This is one of the questions I most often get asked when discussing public speaking. To be honest, it's a valid question. I'd be willing to bet that most people have experienced the humiliation of trying to speak (whether in front of an audience or just with a friend) and the words don't come. Or maybe the words do come, but they're completely out of order, or out of context, or worse, you don't say what you mean to say.
Doing this in front of a friend can be embarrassing, but in front of an audience, it can feel opprobrious. However, this needn't be your public speaking experience. So how can you go into discussions, debates, toasts, and prepared speeches feeling confident?
The answer is two-fold: be prepared and practice.
The best way to feel confident when you're speaking is to know your material. Do your research, prepare your word choice, know your subject. If it applies, look up the opposing viewpoints and familiarize yourself with the other side; research statistics and facts; or practice debating with someone with whom you are close. If you're sharing a personal story, explore it from all different angels so you know you're sharing the version with the most impact.
A little about me: I have a peeving proclivity for procrastination. Many a times I have written a speech the night before I was supposed to give it. Doing this not only makes me more nervous when I'm giving my speech, but I deliver it with less confidence, humor, and ease. Although sometimes I've lucked out and given it in such a way the audience was none the wiser, this is not always the case. Once I even had an audience member (granted, he was also was a public speaker and a friend) come up after I gave a speech and said, "Did you write that last night or this morning?"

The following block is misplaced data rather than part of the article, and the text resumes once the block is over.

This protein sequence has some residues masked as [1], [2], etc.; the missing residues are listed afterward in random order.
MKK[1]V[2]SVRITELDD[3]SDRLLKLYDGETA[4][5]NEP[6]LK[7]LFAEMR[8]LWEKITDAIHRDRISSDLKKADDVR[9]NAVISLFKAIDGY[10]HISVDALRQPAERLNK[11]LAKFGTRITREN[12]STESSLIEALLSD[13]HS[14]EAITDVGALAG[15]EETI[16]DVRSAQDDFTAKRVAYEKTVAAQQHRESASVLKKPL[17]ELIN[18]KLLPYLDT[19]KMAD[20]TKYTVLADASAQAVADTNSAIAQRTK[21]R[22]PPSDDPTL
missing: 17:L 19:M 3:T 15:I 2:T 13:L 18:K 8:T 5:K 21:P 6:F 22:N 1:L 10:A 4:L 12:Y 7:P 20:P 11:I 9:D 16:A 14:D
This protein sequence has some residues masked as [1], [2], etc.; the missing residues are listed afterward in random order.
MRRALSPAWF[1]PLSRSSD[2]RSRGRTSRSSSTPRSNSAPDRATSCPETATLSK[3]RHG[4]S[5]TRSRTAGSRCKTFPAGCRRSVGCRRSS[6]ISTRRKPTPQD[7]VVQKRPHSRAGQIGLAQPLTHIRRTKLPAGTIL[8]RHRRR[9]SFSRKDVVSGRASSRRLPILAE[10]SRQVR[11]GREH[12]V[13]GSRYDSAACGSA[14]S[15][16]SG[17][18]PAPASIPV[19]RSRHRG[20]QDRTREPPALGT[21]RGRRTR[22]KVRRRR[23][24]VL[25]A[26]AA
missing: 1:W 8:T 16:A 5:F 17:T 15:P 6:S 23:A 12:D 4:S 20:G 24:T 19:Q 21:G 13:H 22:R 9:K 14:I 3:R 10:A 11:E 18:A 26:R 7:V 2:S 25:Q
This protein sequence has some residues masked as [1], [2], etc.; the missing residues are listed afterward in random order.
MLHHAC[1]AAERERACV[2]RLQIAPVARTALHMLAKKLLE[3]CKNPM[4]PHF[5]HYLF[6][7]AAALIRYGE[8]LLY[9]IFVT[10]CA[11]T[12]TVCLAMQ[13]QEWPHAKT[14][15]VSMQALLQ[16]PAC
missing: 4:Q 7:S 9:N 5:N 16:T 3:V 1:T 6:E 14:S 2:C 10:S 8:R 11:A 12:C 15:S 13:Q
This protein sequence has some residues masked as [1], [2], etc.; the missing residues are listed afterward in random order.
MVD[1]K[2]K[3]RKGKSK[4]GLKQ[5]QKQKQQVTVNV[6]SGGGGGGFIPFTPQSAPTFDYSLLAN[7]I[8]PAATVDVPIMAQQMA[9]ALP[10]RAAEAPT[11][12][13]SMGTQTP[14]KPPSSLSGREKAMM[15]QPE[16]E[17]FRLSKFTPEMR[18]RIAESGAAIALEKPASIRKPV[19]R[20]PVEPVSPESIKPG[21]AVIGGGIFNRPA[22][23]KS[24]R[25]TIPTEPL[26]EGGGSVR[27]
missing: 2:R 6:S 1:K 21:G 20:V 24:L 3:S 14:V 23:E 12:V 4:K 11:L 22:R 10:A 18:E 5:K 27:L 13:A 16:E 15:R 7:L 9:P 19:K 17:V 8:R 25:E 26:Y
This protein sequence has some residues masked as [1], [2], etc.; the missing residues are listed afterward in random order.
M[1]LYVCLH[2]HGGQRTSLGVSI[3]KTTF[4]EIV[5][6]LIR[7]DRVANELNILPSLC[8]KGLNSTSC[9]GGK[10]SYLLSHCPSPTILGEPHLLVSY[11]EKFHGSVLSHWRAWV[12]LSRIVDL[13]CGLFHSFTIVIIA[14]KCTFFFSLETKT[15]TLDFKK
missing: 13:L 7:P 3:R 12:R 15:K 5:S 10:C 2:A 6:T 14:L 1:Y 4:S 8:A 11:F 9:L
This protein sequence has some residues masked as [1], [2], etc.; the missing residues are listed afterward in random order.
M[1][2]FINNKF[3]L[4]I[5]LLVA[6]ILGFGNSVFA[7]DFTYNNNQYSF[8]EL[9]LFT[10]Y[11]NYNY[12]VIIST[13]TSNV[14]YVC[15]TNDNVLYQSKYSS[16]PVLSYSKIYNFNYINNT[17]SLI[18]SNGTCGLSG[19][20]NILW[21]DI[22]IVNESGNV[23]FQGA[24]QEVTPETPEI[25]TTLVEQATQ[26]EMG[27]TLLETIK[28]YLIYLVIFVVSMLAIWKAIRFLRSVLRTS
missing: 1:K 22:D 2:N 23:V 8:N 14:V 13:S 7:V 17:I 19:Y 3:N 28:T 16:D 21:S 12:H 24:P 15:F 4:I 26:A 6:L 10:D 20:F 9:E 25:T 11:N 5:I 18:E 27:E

In every case, when I've chosen to put the effort into preparing my speech beforehand, I always feel more confident when I'm giving it and more fulfilled once it's over.
Not only does being prepared for your speech help you from saying the wrong thing (or freezing up and not saying anything at all), but so does practicing. The more you practice, the better the conversation or speech will go. You'll be able to work out kinks, sharpen your message, try out story variations, find contradictions, and all together polish your speech. One of the best ways to practice is take a video of yourself delivering the speech. This way you will be able to identify repetitive words, distracting body language, and if there are any areas in your speech that did not flow well.
I highly recommend memorizing the opening and conclusion to your speech. This not only minimizes nervousness, but it also gives your brain an anchor when it blanks on words. In addition, memorize a rough outline of the body of your speech so you know where you're going in your speech. If it is helpful, write your outline on a notecard so you have something to which you can refer.
Preparing for and practicing your speech will guarantee a greater degree of confidence and poise in your speech. If you're passionate about something, the fear of sounding stupid in front of an audience shouldn't stop you.
"By failing to prepare, you are preparing to fail." ― Benjamin Franklin
"Practice puts brains in your muscles."
― Sam Snead
Word of the day:
Opprobrious: "the disgrace or the reproach incurred by conduct considered outrageously shameful; infamy"